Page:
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Wisconsin Natural Resources magazine

Wisconsin Natural Resources magazine

February 1996

Wisconsin Traveler

A time to dance.

When the drumming starts and the dancers take the floor, the swirl of motion, color and sound will command your full attention. Follow the call of the drums to Indian Summer Festival's Winter Powwow, Saturday and Sunday March 2-3 at Wisconsin State Fair Park in West Allis.

A powwow is a time for Native American families to reunite and celebrate a cherished rite: dancing. From across the country, dancers of all ages from different tribes come to the powwow to perform and compete to the accompaniment of ancient rhythms and chants. Some dances are performed by individuals, others are done in groups. There are dances with traditional steps mimicking a particular animal, like the Eagle Dance, or even a plant, like the Grass Dance. "Fancy dancers" follow their own spirits in free-form performances. Jingle dancers take small steps but make a big sound, thanks to the many "jingles" attached to their brightly colored costumes.

At the powwow you'll see children that have only recently learned how to walk working on their dance steps next to elderly practitioners of the art, who step into another world when the drumming begins.

It's certain you'll work up an appetite after watching the dancers in action. At the powwow you can sample Native American foods, including crispy-on-the-outside, chewy-on-the-inside fry bread, savory wild rice dishes and maple sugar sweets. (Dieters be forewarned: One slice of fry bread, and it's back to carrot sticks for the rest of the week.)

Native crafts will be on sale, too. Look for leatherwork, jewelry, and beaded belts and hair ornaments. Most of the trappings to outfit a dancer's costume are sold at powwows, from cloth, ribbon and feathers to beads and jingles – which are made from the thin metal tops of snuff cans. The flat metal disc is rolled into a cone shape and stitched to the dress. Sew on a couple hundred jingles and you'll be ready to dance!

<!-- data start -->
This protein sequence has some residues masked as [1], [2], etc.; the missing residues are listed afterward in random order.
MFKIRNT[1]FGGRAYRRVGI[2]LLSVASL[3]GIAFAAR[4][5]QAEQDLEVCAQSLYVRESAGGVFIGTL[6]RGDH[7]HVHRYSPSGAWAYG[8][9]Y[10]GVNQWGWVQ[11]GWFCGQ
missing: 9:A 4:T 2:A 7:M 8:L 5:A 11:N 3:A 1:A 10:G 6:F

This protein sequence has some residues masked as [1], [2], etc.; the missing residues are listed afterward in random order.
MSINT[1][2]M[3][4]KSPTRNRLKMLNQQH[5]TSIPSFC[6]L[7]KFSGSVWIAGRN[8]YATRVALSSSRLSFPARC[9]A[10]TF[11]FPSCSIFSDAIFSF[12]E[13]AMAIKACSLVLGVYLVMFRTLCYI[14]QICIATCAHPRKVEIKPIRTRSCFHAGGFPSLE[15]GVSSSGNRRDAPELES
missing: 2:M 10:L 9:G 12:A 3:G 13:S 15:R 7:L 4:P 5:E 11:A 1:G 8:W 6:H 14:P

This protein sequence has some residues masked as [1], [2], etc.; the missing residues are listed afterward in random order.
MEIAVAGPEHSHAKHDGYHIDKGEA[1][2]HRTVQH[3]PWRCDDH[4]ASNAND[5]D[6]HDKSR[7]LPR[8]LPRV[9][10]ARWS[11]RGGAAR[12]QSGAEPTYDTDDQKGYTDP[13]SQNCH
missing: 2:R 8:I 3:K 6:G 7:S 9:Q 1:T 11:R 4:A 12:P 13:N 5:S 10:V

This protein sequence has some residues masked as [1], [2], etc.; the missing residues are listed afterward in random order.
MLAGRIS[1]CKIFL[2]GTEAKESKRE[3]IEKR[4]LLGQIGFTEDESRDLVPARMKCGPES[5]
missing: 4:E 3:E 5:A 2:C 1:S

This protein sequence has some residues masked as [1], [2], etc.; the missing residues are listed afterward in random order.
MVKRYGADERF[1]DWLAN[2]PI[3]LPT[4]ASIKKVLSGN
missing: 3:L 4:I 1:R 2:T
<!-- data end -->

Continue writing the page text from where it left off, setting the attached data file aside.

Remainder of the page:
Wisconsin State Fair Park is at 84th & Greenfield Avenue, West Allis. The Winter Powwow is open 11 a.m.-11 p.m. on Saturday, March 2 and 11 a.m. – 6 p.m. on Sunday, March 3. Call (414) 774-7119 for Indian Summer Festivals information, 1-800-884-FAIR for admissions and events at State Fair Park.

When the powwow is over...

...plan a side trip to see some of the natural splendor that inspires the dancers. Even in urban Milwaukee, you won't have far to go. Bound by Silver Spring Drive and Sherman Boulevard, Havenwoods State Forest Preserve stretches across 237 acres on the city's north side. Havenwoods is an oasis of quiet beauty for city residents and visitors alike – and a piece of land with a fascinating history. If soil could speak, what a story it would tell here! Entrance at 6141 N. Hopkins one block west of Sherman Boulevard on Douglas Avenue, Milwaukee. Open 6 a.m. – 8 p.m. daily. (414) 527-0232.

North of suburban Fox Point, the Schlitz Audubon Center overlooks 225 acres of Lake Michigan habitat. Bring your binoculars: The bluffs and meadows rimmed by a shoreline sky attract wildlife and birds, birds, birds. The center also has a well-stocked natural history bookstore. 1111 Brown Deer Road, Milwaukee. Open from 9 a.m.-5 p.m. Tues.-Sundays. (414) 352-2880.

At the Wehr Nature Center just southwest of the city, 200 acres of prairie, oak savanna and woodlands are yours to explore. Start at the new visitor's center and follow the trail to 20-acre Mallard Lake, where early migrating birds may be stopping for a rest. The center, located at 9701 W. College Avenue in Franklin, is open from 8 a.m.-4:30 p.m. daily. (414) 425-8550.